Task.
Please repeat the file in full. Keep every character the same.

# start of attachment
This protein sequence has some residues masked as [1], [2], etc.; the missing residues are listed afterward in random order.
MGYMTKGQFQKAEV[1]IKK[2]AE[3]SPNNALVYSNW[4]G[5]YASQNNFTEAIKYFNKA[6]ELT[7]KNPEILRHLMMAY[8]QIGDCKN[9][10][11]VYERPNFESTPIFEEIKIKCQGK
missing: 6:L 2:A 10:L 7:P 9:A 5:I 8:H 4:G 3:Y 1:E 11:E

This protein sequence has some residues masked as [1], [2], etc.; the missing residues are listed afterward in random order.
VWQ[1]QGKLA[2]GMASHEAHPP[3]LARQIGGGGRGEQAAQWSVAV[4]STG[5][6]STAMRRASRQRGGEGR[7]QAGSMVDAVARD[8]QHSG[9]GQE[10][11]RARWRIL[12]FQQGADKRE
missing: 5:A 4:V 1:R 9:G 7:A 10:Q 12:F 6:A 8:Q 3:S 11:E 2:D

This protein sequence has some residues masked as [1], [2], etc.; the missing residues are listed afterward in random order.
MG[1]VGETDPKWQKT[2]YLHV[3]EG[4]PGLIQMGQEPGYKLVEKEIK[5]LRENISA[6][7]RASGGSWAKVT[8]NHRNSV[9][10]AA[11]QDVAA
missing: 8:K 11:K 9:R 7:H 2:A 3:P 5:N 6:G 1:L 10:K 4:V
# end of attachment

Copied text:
This protein sequence has some residues masked as [1], [2], etc.; the missing residues are listed afterward in random order.
MGYMTKGQFQKAEV[1]IKK[2]AE[3]SPNNALVYSNW[4]G[5]YASQNNFTEAIKYFNKA[6]ELT[7]KNPEILRHLMMAY[8]QIGDCKN[9][10][11]VYERPNFESTPIFEEIKIKCQGK
missing: 6:L 2:A 10:L 7:P 9:A 5:I 8:H 4:G 3:Y 1:E 11:E

This protein sequence has some residues masked as [1], [2], etc.; the missing residues are listed afterward in random order.
VWQ[1]QGKLA[2]GMASHEAHPP[3]LARQIGGGGRGEQAAQWSVAV[4]STG[5][6]STAMRRASRQRGGEGR[7]QAGSMVDAVARD[8]QHSG[9]GQE[10][11]RARWRIL[12]FQQGADKRE
missing: 5:A 4:V 1:R 9:G 7:A 10:Q 12:F 6:A 8:Q 3:S 11:E 2:D

This protein sequence has some residues masked as [1], [2], etc.; the missing residues are listed afterward in random order.
MG[1]VGETDPKWQKT[2]YLHV[3]EG[4]PGLIQMGQEPGYKLVEKEIK[5]LRENISA[6][7]RASGGSWAKVT[8]NHRNSV[9][10]AA[11]QDVAA
missing: 8:K 11:K 9:R 7:H 2:A 3:P 5:N 6:G 1:L 10:K 4:V